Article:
Canucks Experiencing Life Without Boeser Over Final Stretch

While it’s not a foregone conclusion, the Vancouver Canucks look like they will be finishing the season without forward Brock Boeser. With his contract coming to an end, and the rumblings of his name being out there over the trade deadline and potentially into the offseason, there is a possibility he isn’t a Canuck for the 2022-23 season. With just nine games remaining in the regular season, they are getting a chance to experience life without him on their roster.

The Canucks have gone 3-0-1 over their last four contests, including taking three of four points against the Vegas Golden Knights, who are just four points ahead of them in the standings. They’re hanging around in the playoff race, just six points back of the final wild card position, and they’ve been doing so without the services of Boeser, who was injured back on April 3. This now gives them a chance to see what their future lines could look like, who could step up to replace him, while also giving a bit of clarity if they choose not to re-sign and bring back the Minnesota native.

What the Canucks’ Lines Look Like Without Boeser

Obviously, it’s a tough blow losing a top-six forward regardless of the circumstances, whether it’s to injury, trade, or free agency. However, in this case, the Canucks can use this opportunity to see what their lines could look like without Boeser on the roster.

The first lineup is from the Canucks’ latest contest against the San Jose Sharks. One constant that is shown throughout is the one-two combination of Elias Pettersson and J.T. Miller. Conor Garland is occupying the so-called position of Boeser on the top line. Captain Bo Horvat anchors the second with Vasily Podkolzin and Alex Chiasson, while the third line shows Jason Dickinson with William Lockwood on the wings and Juho Lammikko down the middle. While Chiasson filled in admirably on the second line against the Sharks, it had a different look earlier in the week.

The second lineup from earlier in the week against the Vegas Golden Knights is a better indication of what things could look like. As mentioned earlier, the Pettersson-Miller combination stays intact, but there was a new winger on the left side, with Tanner Pearson slotting in on the top-line. This moved Garland down to the second line with Horvat and Dickinson and created a much more balanced third line with Podkolzin, Lammikko and Chiasson.

Also missing from the lineup was sophomore Nils Hoglander, who could easily slot into the top-nine, but as we’ve seen, there are a few options for head coach Bruce Boudreau to work with.

Players That Could Potentially Take Boeser’s Spot

The toughest part in losing a player, let alone a top-six forward, is going out and finding a replacement for them. This isn’t an assumption that Boeser will depart at the end of the season, but in the case that he is in fact wearing a different jersey for the 2022-23 season, let’s see who could replace him in the Canucks lineup.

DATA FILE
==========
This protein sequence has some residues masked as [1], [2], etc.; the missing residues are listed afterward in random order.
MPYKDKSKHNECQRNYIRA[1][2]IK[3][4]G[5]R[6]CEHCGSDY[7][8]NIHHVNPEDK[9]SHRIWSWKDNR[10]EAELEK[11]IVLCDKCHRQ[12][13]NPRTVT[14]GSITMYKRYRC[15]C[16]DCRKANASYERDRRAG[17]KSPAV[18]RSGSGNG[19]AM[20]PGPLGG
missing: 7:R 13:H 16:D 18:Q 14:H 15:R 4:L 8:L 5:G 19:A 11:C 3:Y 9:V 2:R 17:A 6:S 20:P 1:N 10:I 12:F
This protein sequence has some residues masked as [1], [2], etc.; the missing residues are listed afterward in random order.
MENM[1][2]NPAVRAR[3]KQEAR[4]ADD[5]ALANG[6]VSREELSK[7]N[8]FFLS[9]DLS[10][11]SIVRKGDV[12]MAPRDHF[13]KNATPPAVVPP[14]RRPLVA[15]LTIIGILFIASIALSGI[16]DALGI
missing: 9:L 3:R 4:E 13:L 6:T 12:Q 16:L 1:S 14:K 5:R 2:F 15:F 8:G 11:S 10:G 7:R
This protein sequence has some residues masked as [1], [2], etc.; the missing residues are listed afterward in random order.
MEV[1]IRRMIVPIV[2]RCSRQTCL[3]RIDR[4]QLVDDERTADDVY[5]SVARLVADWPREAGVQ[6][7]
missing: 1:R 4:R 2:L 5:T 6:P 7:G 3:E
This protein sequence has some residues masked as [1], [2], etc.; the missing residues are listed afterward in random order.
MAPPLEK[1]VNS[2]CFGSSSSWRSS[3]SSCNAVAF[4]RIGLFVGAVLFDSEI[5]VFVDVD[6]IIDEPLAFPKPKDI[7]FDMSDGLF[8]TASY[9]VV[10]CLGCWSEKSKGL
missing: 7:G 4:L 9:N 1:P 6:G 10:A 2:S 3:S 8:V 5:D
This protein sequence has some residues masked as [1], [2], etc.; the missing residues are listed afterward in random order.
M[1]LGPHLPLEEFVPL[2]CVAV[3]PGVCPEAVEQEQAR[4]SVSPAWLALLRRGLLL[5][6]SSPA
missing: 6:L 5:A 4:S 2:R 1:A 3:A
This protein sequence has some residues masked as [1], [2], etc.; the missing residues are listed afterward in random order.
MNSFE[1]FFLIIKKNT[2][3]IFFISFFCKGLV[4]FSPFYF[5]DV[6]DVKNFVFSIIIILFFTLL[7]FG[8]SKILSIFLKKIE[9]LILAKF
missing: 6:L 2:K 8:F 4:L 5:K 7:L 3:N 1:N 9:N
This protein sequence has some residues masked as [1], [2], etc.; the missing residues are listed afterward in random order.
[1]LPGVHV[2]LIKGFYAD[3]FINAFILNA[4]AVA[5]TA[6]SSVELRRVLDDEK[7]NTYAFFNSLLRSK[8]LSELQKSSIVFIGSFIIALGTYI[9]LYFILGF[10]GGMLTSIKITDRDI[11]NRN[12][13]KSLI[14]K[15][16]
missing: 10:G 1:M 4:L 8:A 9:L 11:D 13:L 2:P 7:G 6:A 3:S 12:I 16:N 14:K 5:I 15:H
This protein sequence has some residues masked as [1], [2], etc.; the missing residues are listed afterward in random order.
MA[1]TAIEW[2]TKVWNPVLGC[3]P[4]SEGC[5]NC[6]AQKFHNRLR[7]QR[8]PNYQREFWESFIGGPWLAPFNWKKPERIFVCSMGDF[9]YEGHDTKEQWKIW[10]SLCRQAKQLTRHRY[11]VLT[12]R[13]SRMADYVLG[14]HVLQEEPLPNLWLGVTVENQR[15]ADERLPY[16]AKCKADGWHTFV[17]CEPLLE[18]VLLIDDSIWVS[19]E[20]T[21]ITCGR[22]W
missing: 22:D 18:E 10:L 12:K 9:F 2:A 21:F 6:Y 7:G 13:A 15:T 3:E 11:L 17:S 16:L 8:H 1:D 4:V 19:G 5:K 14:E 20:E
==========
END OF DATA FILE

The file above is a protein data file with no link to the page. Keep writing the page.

Brock Boeser Vancouver Canucks
Brock Boeser, Vancouver Canucks (Jess Starr/The Hockey Writers)

If we look at the unrestricted free agent (UFA), class, it’s safe to assume that if the Canucks were to spend roughly $7 million or even more, Boeser would be the guy they’d sign. So players like Filip Forsberg wouldn’t be in play here, but there are other potential suitors. If they want to go the veteran route, Claude Giroux (34), becomes a UFA after the season, and if there’s a short-term deal there, he could be a good fit. He has 53 points in 67 games this season and can play all three forward positions. Some other veteran players include David Perron (34), Phil Kessel (34), and Ondrej Palat (31). On the younger side, guys like André Burakovsky (27), Max Domi (27), and Rickard Rackell (29) could be potential fits as well.

Related: 5 Canucks Who Could Achieve Career Milestones By 2021-22 Season’s End

Then, there are the options from within the organization. Garland has four more years left on a five-year contract he signed prior to this season, with an average annual value (AAV) of $4.9 million. He currently has 15 goals and 40 points on the year. Hoglander is another player that could get an opportunity with a couple of seasons under his belt, and Podkolzen has looked better and better as the year has gone on, chipping in with 19 points of his own.

This Stretch Will Show Whether Canucks Need Boeser Back

Now, this won’t be the end-all determination, but it gives the Canucks an idea of what life could be like without the services of Boeser. He missed a little bit of time earlier in the season from Dec 16 to Jan. 11. While they played just three games during that stretch, they went 2-0-1. With him being sidelined for a second time, they are 3-0, rattling off wins against the Arizona Coyotes, Golden Knights and Sharks. It’s a very small sample size at two different points of the season, but they have found ways to win without the 25-year-old.

Boeser was a first-round draft pick of Vancouver (23rd overall) in 2015 and has spent his entire six-year career there so far. He has had three 20-plus goal seasons, accumulating 248 points across 314 games, and has been a major part of this Canucks core. Even though they are getting to see what it would be like without him, the best-case scenario for both sides is to agree to an extension and keep him a part of the core for the foreseeable future.

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